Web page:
Right Next Thing: Picture Your Right Next Thing

When making a transition to what you really want, it’s helpful to have a clear, detailed picture of what that Right Next Thing will look like.

One way to dig into the details is to imagine an ideal day and notice everything you can about this day. Try to visualize this day and notice all aspects of it. Feel it with all your senses. If you are reflecting on your Right Next Career, the questions might look like this:

  • Do you work from home or are you in a busy office? Are you outside?
  • What time in the day do you start and end work?
  • What kinds of people do you work with? How do you feel around them?
  • What do the projects, tasks and assignments look like?
  • How does your workplace sound?
  • What colors and textures do you notice?
  • What does it smell like? (This may seem bizarre, but consider that your sense of smell is the most evocative of all senses, the most closely linked to emotion).
  • How do you feel as you arrive to start the day? As you leave at the end of the day?

This is a great start to clarifying exactly what you want in your Right Next Thing. Consolidate your findings into a list of what you really want. Some examples of career “must haves” that have emerged in conversations with clients over the years:

  • Work from home at least two days a week
  • No office at all; work from anywhere on the planet
  • An established routine that supports outside commitments
  • A variety of assignments, clients, tasks or projects
  • Colleagues who are creative, high energy and career-focused
  • A relaxed, casual, working environment
  • Free rein to get the work done, with a manager who stays “hands off” until you require guidance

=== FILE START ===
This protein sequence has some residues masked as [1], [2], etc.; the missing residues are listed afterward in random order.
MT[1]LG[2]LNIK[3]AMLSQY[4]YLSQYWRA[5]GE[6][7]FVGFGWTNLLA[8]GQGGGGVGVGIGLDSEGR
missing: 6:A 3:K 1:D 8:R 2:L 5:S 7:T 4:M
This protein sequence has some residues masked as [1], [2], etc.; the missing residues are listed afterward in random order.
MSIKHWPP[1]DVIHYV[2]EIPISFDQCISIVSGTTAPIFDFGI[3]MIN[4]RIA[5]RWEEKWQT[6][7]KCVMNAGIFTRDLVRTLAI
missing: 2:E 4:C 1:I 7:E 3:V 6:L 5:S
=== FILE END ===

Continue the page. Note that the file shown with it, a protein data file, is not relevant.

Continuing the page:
• Interaction with specific kinds of people, for example leaders, influencers, entrepreneurs, creative types, scientists
  • Projects that are short term and constantly evolving
  • Working with an established team on a long-term complex project with lots of moving parts
  • Generating new ideas and then leading the early days of implementation
  • Maintaining and fine-tuning a successful initiative once launched
  • Working primarily alone in a self-directed role
  • Operations focus
  • Strategic focus

Clarifying what you really want is the key to attracting it. It’s important to focus on what you *want* not on what you don’t want. Be relentless on this. If you want to avoid gossip and negative environments, focus on a workplace and colleagues that are positive and empowering – a GFZ*. If you want to avoid being micro-managed, focus on a leader who trusts you to deliver and remains hands off on how you do so. If you want plenty of time for the rest of your priorities, focus on an employer that values work-life equilibrium. You get the idea.

The bottom line here? Picture this: doing exactly what you really want. This wonderful clip from philosopher Alan Watts crystallizes some of these ideas… What would you do if money were no object?.